England slithered away from a filthy Manchester night with a chance of squaring the three-match Twenty20 series against South Africa after being saved by the rain.
They were well behind the asking rate in a game that had been reduced to a nine-over knockabout after persistent drizzle delayed the start until 8.45pm. But then the rain that had been falling throughout England's brief innings intensified after Luke Wright was dismissed from the first ball of the fifth over and, with only five balls remaining until the result would have stood, the umpires Rob Bailey and Richard Illingworth called the hard-pressed groundstaff to pull out the covers for the umpteenth time.
So Wednesday night's match at Edgbaston remains live and both teams will hope that the forecast of more rain for the Midlands does not deny them a last chance to prepare for the World Twenty20 in Sri Lanka.
The most significant developments of the evening both came before the match started. First it emerged that the England selectors will meet in Manchester on Tuesday to finalise the squad for the four-Test tour of India – apparently ending any slim hopes that Kevin Pietersen might still have been harbouring of a recall.
Then England's captain, Stuart Broad, handed in a team sheet showing one change from Saturday's defeat in the opening match of this series, with Wright replacing the horribly out-of-form Ravi Bopara.
For the next two hours Wright was confined with Bopara to the impressive new building opposite the old pavilion that now offers excellent facilities to the players and the media, as the overdue redevelopment of Old Trafford as an international-standard ground finally nears completion.
Lancashire had sold more than 12,000 tickets for this game, an impressive effort for a Monday night in September, and are already offering special packages for the return of Test cricket to Old Trafford during next summer's Ashes series – by which time the pavilion itself will have been redeveloped. Most of the optimists who had turned up were realistic enough to have brought a brolly and many must have feared a complete washout.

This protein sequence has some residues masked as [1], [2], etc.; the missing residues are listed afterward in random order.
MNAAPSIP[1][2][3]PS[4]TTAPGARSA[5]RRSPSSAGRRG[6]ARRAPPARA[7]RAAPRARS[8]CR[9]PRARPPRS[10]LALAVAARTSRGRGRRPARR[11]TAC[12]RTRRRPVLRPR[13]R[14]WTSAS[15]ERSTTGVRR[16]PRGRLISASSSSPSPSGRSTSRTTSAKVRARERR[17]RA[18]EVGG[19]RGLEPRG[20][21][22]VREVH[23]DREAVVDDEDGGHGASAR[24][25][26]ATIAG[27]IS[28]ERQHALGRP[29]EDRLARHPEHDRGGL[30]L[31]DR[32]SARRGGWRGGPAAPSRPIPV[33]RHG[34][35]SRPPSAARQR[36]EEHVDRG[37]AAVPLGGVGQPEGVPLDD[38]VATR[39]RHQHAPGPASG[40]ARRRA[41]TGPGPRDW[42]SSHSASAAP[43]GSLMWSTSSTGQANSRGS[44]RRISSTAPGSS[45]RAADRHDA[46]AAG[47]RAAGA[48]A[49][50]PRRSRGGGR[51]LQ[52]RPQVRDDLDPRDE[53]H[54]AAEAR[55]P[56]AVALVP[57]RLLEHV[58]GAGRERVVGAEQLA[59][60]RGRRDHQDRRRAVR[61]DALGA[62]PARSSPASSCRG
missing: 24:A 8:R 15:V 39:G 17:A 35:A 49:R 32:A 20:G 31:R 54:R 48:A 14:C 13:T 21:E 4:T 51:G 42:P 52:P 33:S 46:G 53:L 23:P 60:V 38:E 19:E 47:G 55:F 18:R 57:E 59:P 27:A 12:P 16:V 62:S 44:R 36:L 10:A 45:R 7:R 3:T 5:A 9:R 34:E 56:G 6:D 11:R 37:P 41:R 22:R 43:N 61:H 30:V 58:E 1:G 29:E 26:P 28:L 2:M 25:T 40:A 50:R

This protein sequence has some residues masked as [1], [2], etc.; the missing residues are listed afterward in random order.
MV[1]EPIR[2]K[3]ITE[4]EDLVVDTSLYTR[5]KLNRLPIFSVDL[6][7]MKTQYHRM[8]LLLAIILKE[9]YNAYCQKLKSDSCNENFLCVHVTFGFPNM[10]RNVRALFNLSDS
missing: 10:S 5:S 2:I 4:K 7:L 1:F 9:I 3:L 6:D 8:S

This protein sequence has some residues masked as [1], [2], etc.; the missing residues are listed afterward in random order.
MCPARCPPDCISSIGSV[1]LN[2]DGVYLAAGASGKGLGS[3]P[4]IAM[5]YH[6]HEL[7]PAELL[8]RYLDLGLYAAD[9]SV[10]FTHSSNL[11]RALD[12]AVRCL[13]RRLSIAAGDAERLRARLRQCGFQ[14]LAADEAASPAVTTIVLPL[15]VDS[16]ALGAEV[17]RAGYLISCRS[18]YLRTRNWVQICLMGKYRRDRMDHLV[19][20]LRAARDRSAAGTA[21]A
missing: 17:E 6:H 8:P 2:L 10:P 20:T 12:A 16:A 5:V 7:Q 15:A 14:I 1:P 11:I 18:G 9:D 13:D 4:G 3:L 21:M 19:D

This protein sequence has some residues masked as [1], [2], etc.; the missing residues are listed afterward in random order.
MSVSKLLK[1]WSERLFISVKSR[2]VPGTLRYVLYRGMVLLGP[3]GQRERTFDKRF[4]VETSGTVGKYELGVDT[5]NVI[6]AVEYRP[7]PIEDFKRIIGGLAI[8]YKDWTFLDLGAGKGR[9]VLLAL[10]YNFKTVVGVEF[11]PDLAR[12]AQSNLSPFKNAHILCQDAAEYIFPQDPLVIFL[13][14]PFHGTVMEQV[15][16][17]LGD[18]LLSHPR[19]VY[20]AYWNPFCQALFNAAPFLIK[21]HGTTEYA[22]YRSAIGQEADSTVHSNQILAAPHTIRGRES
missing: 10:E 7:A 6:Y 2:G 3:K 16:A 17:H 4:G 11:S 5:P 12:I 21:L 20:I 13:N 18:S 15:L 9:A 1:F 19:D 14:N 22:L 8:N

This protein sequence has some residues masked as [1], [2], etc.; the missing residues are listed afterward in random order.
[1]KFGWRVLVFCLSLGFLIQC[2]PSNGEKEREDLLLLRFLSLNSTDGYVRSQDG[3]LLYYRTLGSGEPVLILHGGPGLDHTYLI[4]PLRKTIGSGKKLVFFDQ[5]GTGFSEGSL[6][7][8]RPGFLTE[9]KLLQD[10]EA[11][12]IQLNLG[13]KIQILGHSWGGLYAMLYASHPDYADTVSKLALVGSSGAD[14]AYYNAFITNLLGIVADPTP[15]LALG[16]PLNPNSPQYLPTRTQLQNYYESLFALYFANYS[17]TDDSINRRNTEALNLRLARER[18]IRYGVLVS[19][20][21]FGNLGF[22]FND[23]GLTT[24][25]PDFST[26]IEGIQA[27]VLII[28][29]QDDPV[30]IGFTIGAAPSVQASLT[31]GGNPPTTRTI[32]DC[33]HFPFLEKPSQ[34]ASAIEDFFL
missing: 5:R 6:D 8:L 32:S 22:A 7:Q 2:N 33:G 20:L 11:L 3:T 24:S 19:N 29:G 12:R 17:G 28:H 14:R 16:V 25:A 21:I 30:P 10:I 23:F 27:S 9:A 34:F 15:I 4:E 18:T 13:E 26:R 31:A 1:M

So it was an unexpected bonus when the rain relented and play began, and the crowd roared heartily as Steve Finn had Richard Levi gloving down the leg side with the first ball of South Africa's innings, then AB De Villiers skying to mid-on.
Graeme Swann conceded only 11 runs from the fourth and sixth overs combined and took a spectacular one-handed return catch to dismiss JP Duminy – the ball after Eoin Morgan had dropped a steepler to offer Hashim Amla yet another of the lives they have been granting him in all forms of cricket for much of the summer.
Amla batted through the South Africa innings to end unbeaten on 47 from 30 balls and finally found some support from a familiar ally batting in an unfamiliar position, Jacques Kallis having dropped down the order to No 7 presumably because he was regarded as too orthodox.
But England would have been better off with Mike Atherton than Craig Kieswetter when they launched their reply, the Somerset wicketkeeper slogging and missing at four rapid balls from Morne Morkel, and falling to another brilliant catch by Robin Peterson in the second over from Dale Steyn for a single that took up six deliveries.
Alex Hales fluked a six over the slips off Steyn but there was no doubting that England were the happier team when the umpires called the whole thing off.
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